Let’s talk Unicon 21 a bit

Unicon 21 is still a few weeks away, but as we have a some challenges ahead I’m preparing a few things in advance to avoid last minute surprises. Luggage of course is a big thing, just as getting there.

Getting my stuff to the USA

The first challenge is how to get my stuff over the ocean: the Unicycling World Convention and Championships are (co-)organised by Unicycling Society of America held in the USA, where I live in Europe. Based on the Uni’s I bring, I decide what competitions to participate from the huge and awesome Unicon program. Worst case was that I would bring my 19″ and “just” (yes, I know I’m ultimately privileged to go at all) do flatland, street and trials. But best case means unicycling Loop the Lake and for that I need a 29″ or preferably my 36″. But both of those biggies won’t fit a regular suitcase.

Thanks to Lisanne Boer I found a huge suitcase in Germany. This fits both my 36″ and 29″ inch, while still within weight-limits. This means that Royal Dutch KLM sees it as ‘sport luggage’ which is truly as cool as it gets. The 19″ fits our regular suitcase and will mingle with my clothing and such.

Transport in the US

People who follow me on social media (Insta, YouTube, Facebook) know that in The Netherlands my family and I do a lot by train. We live in Zwolle, which is quite central and has a big railway hub. Our city has direct connections to most other bigger cities in the country and it takes one change to travel to half of Germany, France, Austria and even England. We love the train, so that was also our first option in the US.

But oops: no trains available. See the map for some rail-comparrison between the USA and Europe. It’s crazy.

There is a bus-system and almost every city has an airport. Heck, even most bigger villages can be reached by plane. As cool as that sounds, it’s expensive and inflexible. So we will be doing the trip from the airport to Unicon by car.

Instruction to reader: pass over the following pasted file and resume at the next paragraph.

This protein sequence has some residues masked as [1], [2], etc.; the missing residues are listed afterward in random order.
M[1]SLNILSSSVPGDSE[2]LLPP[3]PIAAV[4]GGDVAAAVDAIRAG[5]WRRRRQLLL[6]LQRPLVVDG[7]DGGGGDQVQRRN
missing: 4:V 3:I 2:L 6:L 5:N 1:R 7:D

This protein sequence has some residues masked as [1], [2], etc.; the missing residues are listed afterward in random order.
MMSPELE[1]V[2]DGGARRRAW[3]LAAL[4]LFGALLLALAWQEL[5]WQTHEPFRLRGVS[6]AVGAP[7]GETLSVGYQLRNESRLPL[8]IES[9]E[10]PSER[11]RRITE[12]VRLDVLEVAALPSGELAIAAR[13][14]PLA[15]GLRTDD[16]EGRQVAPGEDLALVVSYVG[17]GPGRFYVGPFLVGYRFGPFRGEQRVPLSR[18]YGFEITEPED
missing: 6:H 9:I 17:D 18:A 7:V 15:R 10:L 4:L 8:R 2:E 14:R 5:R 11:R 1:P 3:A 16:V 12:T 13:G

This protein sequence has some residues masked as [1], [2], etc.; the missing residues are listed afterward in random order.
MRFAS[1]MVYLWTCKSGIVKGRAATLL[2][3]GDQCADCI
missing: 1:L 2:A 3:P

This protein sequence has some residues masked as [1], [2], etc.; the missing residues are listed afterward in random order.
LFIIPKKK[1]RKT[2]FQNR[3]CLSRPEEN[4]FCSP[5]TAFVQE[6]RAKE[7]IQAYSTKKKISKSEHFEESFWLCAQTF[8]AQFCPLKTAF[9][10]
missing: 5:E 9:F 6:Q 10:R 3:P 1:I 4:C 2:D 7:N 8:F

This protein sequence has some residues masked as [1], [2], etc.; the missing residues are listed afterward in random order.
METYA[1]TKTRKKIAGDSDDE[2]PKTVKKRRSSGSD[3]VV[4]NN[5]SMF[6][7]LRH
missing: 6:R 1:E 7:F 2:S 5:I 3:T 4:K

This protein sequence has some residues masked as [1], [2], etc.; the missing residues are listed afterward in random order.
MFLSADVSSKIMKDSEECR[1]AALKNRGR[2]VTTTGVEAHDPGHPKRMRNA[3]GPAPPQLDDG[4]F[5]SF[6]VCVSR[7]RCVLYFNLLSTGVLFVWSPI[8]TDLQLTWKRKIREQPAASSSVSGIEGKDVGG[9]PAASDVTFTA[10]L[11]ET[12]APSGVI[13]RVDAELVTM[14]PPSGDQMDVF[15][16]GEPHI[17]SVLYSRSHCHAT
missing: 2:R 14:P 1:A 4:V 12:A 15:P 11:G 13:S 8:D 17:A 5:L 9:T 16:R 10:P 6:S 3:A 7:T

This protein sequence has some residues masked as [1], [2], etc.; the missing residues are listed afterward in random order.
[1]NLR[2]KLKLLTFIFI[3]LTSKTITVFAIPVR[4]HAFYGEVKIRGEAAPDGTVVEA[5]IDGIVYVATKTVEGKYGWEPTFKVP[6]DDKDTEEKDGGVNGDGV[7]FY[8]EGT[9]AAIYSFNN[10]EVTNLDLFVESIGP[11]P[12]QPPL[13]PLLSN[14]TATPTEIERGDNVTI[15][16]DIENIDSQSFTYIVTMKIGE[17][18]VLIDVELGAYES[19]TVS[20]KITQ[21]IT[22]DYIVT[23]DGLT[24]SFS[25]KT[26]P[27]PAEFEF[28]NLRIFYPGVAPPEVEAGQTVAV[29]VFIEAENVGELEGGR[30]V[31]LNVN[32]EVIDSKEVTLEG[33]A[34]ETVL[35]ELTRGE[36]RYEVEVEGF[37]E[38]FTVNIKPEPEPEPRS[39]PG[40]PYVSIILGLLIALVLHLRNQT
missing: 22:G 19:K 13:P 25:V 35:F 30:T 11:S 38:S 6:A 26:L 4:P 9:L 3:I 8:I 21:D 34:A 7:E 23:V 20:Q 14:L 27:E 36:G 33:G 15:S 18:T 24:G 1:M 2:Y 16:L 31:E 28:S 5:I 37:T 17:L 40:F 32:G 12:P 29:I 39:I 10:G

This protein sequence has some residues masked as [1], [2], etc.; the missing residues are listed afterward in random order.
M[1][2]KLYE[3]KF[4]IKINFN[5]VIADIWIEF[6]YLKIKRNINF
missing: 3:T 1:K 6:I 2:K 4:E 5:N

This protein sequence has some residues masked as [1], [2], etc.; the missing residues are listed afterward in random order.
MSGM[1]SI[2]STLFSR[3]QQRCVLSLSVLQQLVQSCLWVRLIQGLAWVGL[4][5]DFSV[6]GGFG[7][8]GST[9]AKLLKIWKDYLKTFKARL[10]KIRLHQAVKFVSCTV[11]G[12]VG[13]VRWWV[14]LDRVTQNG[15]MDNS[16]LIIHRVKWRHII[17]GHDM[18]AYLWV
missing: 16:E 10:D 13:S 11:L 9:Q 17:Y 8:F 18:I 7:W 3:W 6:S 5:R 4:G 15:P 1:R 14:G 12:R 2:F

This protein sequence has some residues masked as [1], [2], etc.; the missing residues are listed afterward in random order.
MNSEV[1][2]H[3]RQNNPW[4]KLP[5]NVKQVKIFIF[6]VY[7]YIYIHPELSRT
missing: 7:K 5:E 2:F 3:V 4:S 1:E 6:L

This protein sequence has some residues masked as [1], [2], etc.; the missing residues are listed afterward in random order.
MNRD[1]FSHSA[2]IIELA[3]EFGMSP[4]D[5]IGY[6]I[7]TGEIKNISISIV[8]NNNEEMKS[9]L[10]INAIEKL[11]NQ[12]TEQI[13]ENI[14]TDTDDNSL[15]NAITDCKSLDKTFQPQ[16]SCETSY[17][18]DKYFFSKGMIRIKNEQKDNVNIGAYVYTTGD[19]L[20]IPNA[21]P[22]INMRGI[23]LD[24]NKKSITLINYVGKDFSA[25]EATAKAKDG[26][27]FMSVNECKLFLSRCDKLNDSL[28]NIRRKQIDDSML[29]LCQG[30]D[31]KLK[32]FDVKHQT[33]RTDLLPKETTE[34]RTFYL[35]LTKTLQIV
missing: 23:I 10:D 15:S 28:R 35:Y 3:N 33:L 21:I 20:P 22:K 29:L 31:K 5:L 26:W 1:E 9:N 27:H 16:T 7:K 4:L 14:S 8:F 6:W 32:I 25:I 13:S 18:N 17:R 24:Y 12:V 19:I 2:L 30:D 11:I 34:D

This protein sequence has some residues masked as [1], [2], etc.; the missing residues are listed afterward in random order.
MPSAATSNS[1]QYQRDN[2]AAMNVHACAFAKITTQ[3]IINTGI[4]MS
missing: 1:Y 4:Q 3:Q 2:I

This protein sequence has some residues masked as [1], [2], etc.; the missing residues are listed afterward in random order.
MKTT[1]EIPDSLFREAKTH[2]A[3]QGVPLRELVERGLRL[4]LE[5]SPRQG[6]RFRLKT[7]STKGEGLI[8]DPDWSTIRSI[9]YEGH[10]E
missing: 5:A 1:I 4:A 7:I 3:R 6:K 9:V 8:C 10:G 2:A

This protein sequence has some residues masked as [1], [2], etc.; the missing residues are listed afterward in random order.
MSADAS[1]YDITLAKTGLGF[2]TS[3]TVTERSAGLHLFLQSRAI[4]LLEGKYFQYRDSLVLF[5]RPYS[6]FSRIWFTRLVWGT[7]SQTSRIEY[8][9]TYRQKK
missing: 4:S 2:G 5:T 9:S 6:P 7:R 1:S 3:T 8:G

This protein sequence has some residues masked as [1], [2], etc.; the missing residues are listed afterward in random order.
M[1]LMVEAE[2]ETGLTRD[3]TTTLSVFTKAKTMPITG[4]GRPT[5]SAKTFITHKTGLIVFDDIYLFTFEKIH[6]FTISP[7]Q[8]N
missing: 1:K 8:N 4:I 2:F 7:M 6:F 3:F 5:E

Education

Unicon 21 is organised in Bemidji, Minnesota, USA. It’s a city with apx. 17.000 inhabitants. The photos and movies from the region look absolutely stunning, but when the name of the place was first announced, everyone around me said: “Where the heck is that?” and “Never heard of it”. Not everyone was in the dark though, as my dad realised that one of his favourite writers is from that city.

Kent Nerburn writes about people and planet, from the perspective of the First Peoples. The books contains a lot of tribal wisdom, traditions and (brutal) history. Popular titles here are: Dancing with the gods, Neither wolf nor dog, The wolf at twilight, The girl who sang to the buffalo and Chief Joseph.

The past couple of months we have covered a lot of history, especially about the First Peoples. We studied Nations from early on till today. I researched a lot and we watched a lot of documentaries like A Thunder-Being Nation and some other very informative docs. We also watched movies like Neither wolf nor dog and Bury my heart at wounded Knee.

And I still have a long list to research. And I hope that there will be some time to visit some special places. So yes, I’m all prepared and hyped up, eager to visit that lovely region.

Btw, it’s my second trip to the USA. The first time I was almost three and still didn’t have a clue about unicycles. But my dad had to do some work in the Northeast, meaning we spent close to six weeks in New Hampshire, Maine and Massachusetts. It was fall, so pumpkins everywhere. And fire hydrants. Maybe I do a blog about that later :)

Laat een reactie achter